The Slow Food Youth Network (SFYN) is bringing ugly produce, funk music, and food waste education together for the world’s largest food waste awareness event on April 29: World Disco Soup Day. Chefs, volunteers, activists, and farmers from Hong Kong to San Juan to Rio de Janeiro will gather for more than 100 Disco Soups in 40 countries.
Disco Soup is an event where perfectly edible food on its way to the landfill is rescued, chopped up, and transformed into a free meal for the public. According to Disco Soup Coordinator and SFYN Brazil leader Gabbi Bonilha, World Disco Soup Day will be one of the largest grassroots, zero-budget campaigns ever.
“Food Waste is a big issue which affects the whole world. Everyone on this planet has to understand its consequences,” says John Kiwagalo, World Disco Soup Coordinator and National Coordinator of SFYN Uganda. “It is important to organize World Disco Soup Day on a global scale for people to find more local, concrete solutions to curb the problem of food waste.”
While 795 million people experience food insecurity, more than one-third of the food produced around the world is thrown away. Uneaten food accounts for 25 percent of global freshwater consumption. As food sovereignty experts like Raj Patel have pointed out: rerouting food waste is not a solution to feeding the world’s hungry. However, Disco Soup’s aim to reduce the amount of edible food thrown out each day could help significantly advance the U.N.’s Sustainable Development Goals to combat climate change, increase responsible consumption, and build a hunger-free future.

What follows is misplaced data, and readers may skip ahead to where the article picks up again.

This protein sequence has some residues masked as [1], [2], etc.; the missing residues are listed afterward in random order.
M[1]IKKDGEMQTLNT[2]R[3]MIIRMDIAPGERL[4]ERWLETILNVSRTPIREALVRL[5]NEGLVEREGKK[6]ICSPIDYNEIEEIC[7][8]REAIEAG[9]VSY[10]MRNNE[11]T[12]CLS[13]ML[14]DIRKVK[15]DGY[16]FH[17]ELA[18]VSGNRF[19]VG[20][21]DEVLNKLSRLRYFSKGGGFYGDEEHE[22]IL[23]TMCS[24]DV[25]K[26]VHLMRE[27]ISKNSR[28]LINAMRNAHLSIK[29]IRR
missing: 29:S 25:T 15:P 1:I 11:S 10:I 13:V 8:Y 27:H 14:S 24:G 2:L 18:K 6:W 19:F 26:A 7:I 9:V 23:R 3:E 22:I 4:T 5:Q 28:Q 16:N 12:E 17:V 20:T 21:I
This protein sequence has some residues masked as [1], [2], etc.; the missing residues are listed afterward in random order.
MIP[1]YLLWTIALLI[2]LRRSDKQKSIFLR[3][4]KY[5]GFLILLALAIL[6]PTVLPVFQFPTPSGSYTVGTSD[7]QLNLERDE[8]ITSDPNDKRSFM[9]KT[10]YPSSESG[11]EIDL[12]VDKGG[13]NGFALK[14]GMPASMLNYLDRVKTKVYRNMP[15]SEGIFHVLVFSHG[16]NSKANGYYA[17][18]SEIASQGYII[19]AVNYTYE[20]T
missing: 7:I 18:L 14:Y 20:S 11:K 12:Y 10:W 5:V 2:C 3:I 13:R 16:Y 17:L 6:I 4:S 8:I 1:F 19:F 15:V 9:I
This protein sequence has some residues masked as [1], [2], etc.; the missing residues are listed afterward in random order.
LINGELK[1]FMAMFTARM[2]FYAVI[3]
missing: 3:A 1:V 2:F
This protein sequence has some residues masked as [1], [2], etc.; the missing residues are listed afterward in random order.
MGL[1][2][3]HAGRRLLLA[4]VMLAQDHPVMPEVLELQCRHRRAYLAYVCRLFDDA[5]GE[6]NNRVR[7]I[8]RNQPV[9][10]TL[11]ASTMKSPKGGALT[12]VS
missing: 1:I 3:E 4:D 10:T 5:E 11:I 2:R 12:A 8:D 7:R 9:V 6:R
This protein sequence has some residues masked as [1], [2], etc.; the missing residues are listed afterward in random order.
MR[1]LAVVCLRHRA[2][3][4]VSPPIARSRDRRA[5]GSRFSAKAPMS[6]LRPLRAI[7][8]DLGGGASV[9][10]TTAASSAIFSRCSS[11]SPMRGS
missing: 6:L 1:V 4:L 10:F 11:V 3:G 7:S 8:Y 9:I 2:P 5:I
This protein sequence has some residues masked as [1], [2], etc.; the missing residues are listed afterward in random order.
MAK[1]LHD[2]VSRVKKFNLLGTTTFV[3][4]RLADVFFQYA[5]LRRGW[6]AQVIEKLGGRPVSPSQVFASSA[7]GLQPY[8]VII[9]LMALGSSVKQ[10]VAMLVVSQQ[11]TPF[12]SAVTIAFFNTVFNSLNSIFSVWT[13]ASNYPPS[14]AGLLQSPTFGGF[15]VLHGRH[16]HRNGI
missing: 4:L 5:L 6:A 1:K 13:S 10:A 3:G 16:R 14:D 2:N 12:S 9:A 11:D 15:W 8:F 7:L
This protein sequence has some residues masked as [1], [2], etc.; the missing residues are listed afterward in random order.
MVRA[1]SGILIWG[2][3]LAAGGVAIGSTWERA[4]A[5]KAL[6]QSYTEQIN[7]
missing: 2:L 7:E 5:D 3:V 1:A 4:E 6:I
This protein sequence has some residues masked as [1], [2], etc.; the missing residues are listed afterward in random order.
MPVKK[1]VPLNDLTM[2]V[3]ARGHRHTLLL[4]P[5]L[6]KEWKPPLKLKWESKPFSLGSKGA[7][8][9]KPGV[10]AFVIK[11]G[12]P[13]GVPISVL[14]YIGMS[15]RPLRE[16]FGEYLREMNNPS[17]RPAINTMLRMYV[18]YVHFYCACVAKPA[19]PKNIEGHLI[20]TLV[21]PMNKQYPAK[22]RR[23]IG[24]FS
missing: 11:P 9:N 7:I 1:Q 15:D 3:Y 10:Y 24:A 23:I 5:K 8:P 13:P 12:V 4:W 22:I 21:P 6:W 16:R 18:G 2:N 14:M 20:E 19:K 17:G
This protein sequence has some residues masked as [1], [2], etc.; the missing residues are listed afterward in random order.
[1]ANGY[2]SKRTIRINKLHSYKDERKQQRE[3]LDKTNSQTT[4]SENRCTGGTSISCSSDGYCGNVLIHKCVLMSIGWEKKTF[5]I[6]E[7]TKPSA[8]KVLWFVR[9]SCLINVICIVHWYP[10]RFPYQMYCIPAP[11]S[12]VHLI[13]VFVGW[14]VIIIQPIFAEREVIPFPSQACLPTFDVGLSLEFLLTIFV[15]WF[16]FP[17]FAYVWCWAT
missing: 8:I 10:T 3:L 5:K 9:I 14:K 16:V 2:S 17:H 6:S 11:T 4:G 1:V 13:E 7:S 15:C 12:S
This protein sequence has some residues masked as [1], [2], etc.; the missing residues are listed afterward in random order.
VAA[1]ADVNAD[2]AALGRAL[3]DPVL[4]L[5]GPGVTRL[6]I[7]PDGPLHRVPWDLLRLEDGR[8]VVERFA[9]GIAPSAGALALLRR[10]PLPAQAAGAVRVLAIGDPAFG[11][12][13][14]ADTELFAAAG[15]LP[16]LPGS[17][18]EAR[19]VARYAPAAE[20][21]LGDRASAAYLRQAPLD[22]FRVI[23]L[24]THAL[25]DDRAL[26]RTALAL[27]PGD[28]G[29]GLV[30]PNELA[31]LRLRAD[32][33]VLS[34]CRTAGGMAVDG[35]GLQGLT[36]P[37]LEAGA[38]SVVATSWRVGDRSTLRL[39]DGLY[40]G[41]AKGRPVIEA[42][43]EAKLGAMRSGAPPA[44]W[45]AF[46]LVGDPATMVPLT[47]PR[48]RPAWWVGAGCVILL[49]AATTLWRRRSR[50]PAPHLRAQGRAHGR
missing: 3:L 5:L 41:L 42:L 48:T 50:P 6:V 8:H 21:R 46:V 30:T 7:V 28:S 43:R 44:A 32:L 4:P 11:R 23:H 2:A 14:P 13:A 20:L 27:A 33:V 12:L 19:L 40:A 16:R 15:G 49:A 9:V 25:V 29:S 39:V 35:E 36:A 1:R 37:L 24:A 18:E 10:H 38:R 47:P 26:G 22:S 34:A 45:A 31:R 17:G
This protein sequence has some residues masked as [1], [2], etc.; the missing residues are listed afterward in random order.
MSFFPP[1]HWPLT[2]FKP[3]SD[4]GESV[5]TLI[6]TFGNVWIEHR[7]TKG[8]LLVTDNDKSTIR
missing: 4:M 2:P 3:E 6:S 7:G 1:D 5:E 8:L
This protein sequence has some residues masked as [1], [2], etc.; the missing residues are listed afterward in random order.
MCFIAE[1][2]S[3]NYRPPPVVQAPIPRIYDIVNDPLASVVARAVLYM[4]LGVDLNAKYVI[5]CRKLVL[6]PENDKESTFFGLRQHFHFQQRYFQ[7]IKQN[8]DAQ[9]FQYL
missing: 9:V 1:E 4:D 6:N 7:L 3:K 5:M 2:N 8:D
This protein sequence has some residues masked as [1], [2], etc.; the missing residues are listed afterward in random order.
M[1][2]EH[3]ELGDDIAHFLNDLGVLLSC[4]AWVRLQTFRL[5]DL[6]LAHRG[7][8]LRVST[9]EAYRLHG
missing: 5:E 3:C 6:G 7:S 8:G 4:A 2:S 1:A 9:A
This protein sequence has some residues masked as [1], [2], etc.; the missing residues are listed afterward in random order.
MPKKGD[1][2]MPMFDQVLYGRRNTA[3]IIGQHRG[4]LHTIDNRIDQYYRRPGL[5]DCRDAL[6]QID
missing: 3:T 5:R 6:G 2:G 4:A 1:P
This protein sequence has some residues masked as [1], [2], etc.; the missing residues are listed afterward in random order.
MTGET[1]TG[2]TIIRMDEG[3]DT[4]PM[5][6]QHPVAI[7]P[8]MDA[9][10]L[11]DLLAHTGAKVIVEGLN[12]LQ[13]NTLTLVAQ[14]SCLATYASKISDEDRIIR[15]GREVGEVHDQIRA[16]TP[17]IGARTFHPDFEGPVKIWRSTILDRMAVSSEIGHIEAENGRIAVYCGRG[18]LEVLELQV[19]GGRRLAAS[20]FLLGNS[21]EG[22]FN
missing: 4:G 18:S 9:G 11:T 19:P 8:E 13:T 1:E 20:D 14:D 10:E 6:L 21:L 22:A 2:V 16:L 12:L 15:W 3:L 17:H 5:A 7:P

“As World Disco Soup Day will be happening all around the world, we can show it is not just a local problem, but that food waste is present globally,” Bonilha said. “For those who already fight against food waste, I hope they see they are not alone, and I hope that everyone will learn that they can do their part, too. People should understand that when you throw out food, you are throwing out the work of the farmer, natural resources, and, most importantly, a meal that someone who is suffering from hunger could be eating.”
At Terra Madre Salone del Gusto 2016, the Slow Food Movement’s largest international gathering in Turin, Italy, SFYN leaders from around the world devised the plan for the first-ever World Disco Soup Day to raise public awareness of the amount of perfectly edible food sent to landfill.
The Slow Food Movement started in 1989 as an alternative to industrialized food and fast life. In more than 160 countries, the Slow Food Movement works to preserve edible biodiversity, to prevent the disappearance of local food cultures, and to protect the small farmers and pastoralists who feed the world.
“World Disco Soup Day is creating a bigger connection between young food activists all around the planet and calling society’s attention to food waste as an enormous global problem,” said Caio Bonamigo Dorigon, World Disco Soup Day Coordinator and Coordinator of SFYN Brazil. “People that didn’t know each other are working together, each with a different reality and culture, to pursue the same goal: fight against food waste.”
To join World Disco Soup Day’s global effort to stop food waste on April 29, find a local World Disco Soup Day event.